Foreign Policy Blogs

Who Wants to be President?

Who Wants to be President?
A demonstrator holds a placard reading ‘New Constitution now’ during a protest against Chile’s government in Santiago, Chile [Jorge Silva/Reuters]

While Venezuelans are still suffering from the economic and political collapse of their ever diminishing democracy, the rest of Latin America has been mired in their own types of political problems. What are likely the most striking events have occurred recently in Chile. With a high cost of living and large divide between the wealthy and other economic classes, the tensions in Chilean society have boiled over. Even with the firing of the President’s Cabinet and moves to change the Pinochet era Constitution, Chilean protests rivals those of Hong Kong and Baghdad.

Known as the most stable economy in Latin America, Chileans have always lived in the shadow of the Pinochet era where the dictatorship and military cracked down on left wing political leaders by disappearing them, murdering thousands of citizens as well as an elected President and controlling the country to such a great degree, that even the modern Constitution operates in a manner to block any access to justice for victims of the regime. While Chileans always had a muted voice, it seems as if the recent protests may require more than just reforms of documents, it might need an acknowledgment of how society had laid dormant and wounded for generations. A catharsis of Chilean culture and society may be the only solution to protests that erupted after years of oppression and state run silencing of any challenges to the government. While there have been many reforms since the end of the Pinochet regime, it may not just be a youth protest, but a generational flood of pain and anger coming from a society that was crushed for the sake of economic progress in the 1970s and 1980s. Chileans did not suffer for the sake of modern inequality, the President should consider this if any solutions will be found.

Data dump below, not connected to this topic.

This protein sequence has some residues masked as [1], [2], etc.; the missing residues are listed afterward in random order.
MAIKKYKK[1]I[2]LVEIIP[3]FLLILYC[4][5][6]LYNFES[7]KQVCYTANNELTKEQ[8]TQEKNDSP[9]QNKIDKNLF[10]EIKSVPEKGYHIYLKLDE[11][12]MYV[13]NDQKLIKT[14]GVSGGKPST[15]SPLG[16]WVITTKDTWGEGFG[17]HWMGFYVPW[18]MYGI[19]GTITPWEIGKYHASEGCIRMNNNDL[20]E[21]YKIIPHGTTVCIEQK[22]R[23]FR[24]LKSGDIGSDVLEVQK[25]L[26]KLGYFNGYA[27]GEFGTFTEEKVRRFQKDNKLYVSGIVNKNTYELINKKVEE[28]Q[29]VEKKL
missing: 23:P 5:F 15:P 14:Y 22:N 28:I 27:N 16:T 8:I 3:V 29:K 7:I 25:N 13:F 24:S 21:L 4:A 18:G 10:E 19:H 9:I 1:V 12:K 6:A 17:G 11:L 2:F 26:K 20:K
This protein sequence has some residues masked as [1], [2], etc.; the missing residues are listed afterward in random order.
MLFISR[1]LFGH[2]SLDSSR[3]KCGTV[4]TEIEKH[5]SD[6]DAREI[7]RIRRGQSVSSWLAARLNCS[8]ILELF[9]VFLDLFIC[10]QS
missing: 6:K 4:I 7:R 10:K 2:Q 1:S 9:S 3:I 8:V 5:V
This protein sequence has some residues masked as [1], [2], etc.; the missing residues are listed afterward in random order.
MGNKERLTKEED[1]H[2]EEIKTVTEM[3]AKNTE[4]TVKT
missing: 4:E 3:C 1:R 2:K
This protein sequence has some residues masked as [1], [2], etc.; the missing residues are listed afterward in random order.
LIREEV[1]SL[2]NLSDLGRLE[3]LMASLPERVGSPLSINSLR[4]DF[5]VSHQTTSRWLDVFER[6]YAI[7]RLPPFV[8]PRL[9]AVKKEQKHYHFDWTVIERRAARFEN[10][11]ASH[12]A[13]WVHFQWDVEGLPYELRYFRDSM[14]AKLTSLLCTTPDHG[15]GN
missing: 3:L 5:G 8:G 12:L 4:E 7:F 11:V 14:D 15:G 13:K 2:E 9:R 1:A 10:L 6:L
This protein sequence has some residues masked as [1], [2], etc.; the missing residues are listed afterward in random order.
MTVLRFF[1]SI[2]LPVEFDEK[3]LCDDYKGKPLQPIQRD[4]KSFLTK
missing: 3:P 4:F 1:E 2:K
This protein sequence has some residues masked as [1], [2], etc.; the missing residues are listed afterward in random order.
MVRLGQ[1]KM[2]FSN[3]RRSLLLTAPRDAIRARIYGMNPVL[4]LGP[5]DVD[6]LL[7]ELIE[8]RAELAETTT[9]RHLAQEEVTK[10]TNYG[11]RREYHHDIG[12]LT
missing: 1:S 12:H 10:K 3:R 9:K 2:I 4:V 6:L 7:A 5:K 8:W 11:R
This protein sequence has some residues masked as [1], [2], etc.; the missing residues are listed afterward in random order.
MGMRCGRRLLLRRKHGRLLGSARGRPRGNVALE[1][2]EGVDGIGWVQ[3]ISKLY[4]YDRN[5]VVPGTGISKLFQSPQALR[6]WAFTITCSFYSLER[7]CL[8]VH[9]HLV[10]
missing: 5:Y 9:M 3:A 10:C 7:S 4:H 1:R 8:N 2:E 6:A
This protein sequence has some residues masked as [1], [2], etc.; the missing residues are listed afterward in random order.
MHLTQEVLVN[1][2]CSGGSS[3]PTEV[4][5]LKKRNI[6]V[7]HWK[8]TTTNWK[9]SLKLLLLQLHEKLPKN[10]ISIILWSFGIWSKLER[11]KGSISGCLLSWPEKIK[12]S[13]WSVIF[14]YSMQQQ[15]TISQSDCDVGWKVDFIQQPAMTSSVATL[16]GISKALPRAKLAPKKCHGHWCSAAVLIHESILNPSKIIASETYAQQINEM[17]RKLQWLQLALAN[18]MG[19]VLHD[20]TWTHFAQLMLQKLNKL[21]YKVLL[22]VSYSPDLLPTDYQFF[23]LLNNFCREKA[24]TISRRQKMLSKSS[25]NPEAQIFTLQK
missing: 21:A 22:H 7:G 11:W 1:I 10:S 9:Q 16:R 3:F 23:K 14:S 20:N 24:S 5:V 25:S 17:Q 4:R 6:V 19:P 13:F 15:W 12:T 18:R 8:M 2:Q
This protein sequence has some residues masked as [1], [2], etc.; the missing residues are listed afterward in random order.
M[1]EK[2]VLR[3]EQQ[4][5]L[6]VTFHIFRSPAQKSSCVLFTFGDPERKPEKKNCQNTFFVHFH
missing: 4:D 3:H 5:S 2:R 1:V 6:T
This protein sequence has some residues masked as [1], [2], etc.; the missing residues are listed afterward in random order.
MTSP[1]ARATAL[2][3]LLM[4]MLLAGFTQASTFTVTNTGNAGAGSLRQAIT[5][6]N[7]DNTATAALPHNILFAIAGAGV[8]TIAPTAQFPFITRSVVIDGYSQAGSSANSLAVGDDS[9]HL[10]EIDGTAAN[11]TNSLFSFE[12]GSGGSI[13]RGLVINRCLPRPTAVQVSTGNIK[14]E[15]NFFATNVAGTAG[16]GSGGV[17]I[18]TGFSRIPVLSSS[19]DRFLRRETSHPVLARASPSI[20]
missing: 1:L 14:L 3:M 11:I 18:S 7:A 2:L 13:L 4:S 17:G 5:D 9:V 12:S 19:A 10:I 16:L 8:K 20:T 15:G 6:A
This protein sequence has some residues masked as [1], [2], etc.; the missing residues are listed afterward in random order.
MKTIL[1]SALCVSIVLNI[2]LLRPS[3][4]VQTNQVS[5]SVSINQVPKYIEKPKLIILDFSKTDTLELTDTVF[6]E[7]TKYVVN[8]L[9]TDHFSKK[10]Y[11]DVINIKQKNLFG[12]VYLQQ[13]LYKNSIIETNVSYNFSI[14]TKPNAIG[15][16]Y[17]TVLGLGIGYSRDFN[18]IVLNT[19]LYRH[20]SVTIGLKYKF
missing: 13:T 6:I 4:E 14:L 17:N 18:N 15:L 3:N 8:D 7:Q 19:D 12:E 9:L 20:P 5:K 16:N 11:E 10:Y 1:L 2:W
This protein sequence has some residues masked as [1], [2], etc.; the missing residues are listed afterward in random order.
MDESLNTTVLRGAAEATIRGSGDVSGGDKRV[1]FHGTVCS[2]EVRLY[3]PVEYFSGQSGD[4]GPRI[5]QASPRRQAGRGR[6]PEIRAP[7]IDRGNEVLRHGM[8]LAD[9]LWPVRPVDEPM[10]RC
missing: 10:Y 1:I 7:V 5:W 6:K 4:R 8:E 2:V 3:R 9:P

In Bolivia, the long term left wing President Evo Morales has landed in Mexico where he was granted asylum. Morales was accused by the OAS of rigging the last election, and with social unrest in the country coming to a boiling point and Morales not willing to leave, by any means necessary, heavy protests ensued and the military formally advised him to leave the country, for the sake of the country. While there is a running debate by foreign political leaders as to whether or not this is a coup or a military operating to entrust the will of the people to another election, it seems that local political preferences outside of Bolivia will not deter a change of government in Bolivia. Morales’ pro-Chavista government of almost a decade and a half may present another candidate and continue the same issues faced by Bolivians, but it seems as if a new election can be held, it will release a lot of tension currently simmering in Bolivian society.

Brazil’s famous former President Lula was released from jail in a legal case that would be a complicated final exam thesis for any legal expert in Brazil and abroad. While the explanation for his release comes from an inability to apply all of his legal options before going to prison, mixed with the accusation that the judge who put the legal talons upon the former President was bias in the application of the law, Lula may still share two very different fates. Lula may be able to run for President of his PT party again in a few short years or may return to jail for another corruption charge. While the leaders of Chile and Bolivia may be looking at Brazil and making sure they do not get tangled up in their own legal issues, it is Brazil that is suffering through a process to deter corruption while facing political and economic elites that are comfortable with the status quo. In the end, voters and protestors need to choose their future wisely if they are able to achieve the change they seek in their countries.



Richard Basas

Richard Basas, a Canadian Masters Level Law student educated in Spain, England, and Canada (U of London MA 2003 LL.M., 2007), has worked researching for CSIS and as a Reporter for the Latin America Advisor. He went on to study his MA in Latin American Political Economy in London with the University of London and LSE. Subsequently, Rich followed his career into Law focusing mostly on International Commerce and EU-Americas issues. He has worked for many commercial and legal organisations as well as within the Refugee Protection Community in Toronto, Canada, representing detained non-status indivduals residing in Canada. Rich will go on to study his PhD in International Law.

Areas of Focus:
Law; Economics and Commerce; Americas; Europe; Refugees; Immigration